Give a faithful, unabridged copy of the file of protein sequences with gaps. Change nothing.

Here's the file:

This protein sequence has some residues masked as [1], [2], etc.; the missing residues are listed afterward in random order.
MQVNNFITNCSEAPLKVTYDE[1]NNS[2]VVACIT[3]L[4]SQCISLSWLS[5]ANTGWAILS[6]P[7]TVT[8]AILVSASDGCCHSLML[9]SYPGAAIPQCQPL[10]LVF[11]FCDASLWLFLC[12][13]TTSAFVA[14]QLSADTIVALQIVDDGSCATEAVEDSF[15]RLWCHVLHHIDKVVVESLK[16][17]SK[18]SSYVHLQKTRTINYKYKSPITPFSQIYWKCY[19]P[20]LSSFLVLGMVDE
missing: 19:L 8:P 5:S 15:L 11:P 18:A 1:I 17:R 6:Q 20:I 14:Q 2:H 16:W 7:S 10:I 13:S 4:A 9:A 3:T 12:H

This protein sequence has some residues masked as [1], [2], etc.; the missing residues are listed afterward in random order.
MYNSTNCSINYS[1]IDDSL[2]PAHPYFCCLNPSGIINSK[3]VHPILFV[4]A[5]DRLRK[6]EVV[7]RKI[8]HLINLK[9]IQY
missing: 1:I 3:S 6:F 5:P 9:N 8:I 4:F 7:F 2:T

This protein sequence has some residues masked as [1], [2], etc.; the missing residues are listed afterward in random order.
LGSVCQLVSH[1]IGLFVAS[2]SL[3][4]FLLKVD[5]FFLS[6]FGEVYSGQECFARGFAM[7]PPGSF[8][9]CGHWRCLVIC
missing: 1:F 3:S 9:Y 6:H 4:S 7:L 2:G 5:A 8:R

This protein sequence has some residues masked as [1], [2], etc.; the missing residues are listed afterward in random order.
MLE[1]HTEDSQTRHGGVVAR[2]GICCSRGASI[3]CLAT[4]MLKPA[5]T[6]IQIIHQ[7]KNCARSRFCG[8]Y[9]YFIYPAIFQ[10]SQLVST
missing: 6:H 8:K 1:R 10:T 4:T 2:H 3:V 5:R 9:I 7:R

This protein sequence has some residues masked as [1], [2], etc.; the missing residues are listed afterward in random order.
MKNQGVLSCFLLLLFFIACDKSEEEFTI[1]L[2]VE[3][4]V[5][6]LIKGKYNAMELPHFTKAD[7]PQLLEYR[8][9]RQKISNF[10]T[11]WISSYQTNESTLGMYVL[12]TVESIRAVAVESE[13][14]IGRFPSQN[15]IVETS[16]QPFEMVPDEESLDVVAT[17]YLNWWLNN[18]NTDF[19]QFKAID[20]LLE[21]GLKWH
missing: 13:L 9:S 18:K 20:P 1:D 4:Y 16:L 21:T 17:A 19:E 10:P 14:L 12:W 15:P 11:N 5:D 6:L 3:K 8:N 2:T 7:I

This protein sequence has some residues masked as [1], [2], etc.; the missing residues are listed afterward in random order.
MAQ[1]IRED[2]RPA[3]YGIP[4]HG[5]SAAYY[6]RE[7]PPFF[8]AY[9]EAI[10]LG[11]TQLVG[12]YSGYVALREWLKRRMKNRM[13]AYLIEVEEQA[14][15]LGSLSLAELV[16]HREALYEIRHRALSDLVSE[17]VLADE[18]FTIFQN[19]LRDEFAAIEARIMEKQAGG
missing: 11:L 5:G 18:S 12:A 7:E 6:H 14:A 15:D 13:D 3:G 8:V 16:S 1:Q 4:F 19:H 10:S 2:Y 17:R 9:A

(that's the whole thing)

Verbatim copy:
This protein sequence has some residues masked as [1], [2], etc.; the missing residues are listed afterward in random order.
MQVNNFITNCSEAPLKVTYDE[1]NNS[2]VVACIT[3]L[4]SQCISLSWLS[5]ANTGWAILS[6]P[7]TVT[8]AILVSASDGCCHSLML[9]SYPGAAIPQCQPL[10]LVF[11]FCDASLWLFLC[12][13]TTSAFVA[14]QLSADTIVALQIVDDGSCATEAVEDSF[15]RLWCHVLHHIDKVVVESLK[16][17]SK[18]SSYVHLQKTRTINYKYKSPITPFSQIYWKCY[19]P[20]LSSFLVLGMVDE
missing: 19:L 8:P 5:S 15:L 11:P 18:A 1:I 17:R 6:Q 20:I 14:Q 2:H 16:W 7:S 10:I 13:S 4:A 9:A 3:T 12:H

This protein sequence has some residues masked as [1], [2], etc.; the missing residues are listed afterward in random order.
MYNSTNCSINYS[1]IDDSL[2]PAHPYFCCLNPSGIINSK[3]VHPILFV[4]A[5]DRLRK[6]EVV[7]RKI[8]HLINLK[9]IQY
missing: 1:I 3:S 6:F 5:P 9:N 8:I 4:F 7:F 2:T

This protein sequence has some residues masked as [1], [2], etc.; the missing residues are listed afterward in random order.
LGSVCQLVSH[1]IGLFVAS[2]SL[3][4]FLLKVD[5]FFLS[6]FGEVYSGQECFARGFAM[7]PPGSF[8][9]CGHWRCLVIC
missing: 1:F 3:S 9:Y 6:H 4:S 7:L 2:G 5:A 8:R

This protein sequence has some residues masked as [1], [2], etc.; the missing residues are listed afterward in random order.
MLE[1]HTEDSQTRHGGVVAR[2]GICCSRGASI[3]CLAT[4]MLKPA[5]T[6]IQIIHQ[7]KNCARSRFCG[8]Y[9]YFIYPAIFQ[10]SQLVST
missing: 6:H 8:K 1:R 10:T 4:T 2:H 3:V 5:R 9:I 7:R

This protein sequence has some residues masked as [1], [2], etc.; the missing residues are listed afterward in random order.
MKNQGVLSCFLLLLFFIACDKSEEEFTI[1]L[2]VE[3][4]V[5][6]LIKGKYNAMELPHFTKAD[7]PQLLEYR[8][9]RQKISNF[10]T[11]WISSYQTNESTLGMYVL[12]TVESIRAVAVESE[13][14]IGRFPSQN[15]IVETS[16]QPFEMVPDEESLDVVAT[17]YLNWWLNN[18]NTDF[19]QFKAID[20]LLE[21]GLKWH
missing: 13:L 9:S 18:K 20:P 1:D 4:Y 16:L 21:T 17:A 19:E 10:P 14:L 12:W 15:P 11:N 5:D 6:L 3:K 8:N 2:T 7:I

This protein sequence has some residues masked as [1], [2], etc.; the missing residues are listed afterward in random order.
MAQ[1]IRED[2]RPA[3]YGIP[4]HG[5]SAAYY[6]RE[7]PPFF[8]AY[9]EAI[10]LG[11]TQLVG[12]YSGYVALREWLKRRMKNRM[13]AYLIEVEEQA[14][15]LGSLSLAELV[16]HREALYEIRHRALSDLVSE[17]VLADE[18]FTIFQN[19]LRDEFAAIEARIMEKQAGG
missing: 11:L 5:G 18:S 12:A 7:E 6:H 14:A 15:D 13:D 3:G 8:V 16:S 1:Q 4:F 19:H 10:S 2:Y 17:R 9:A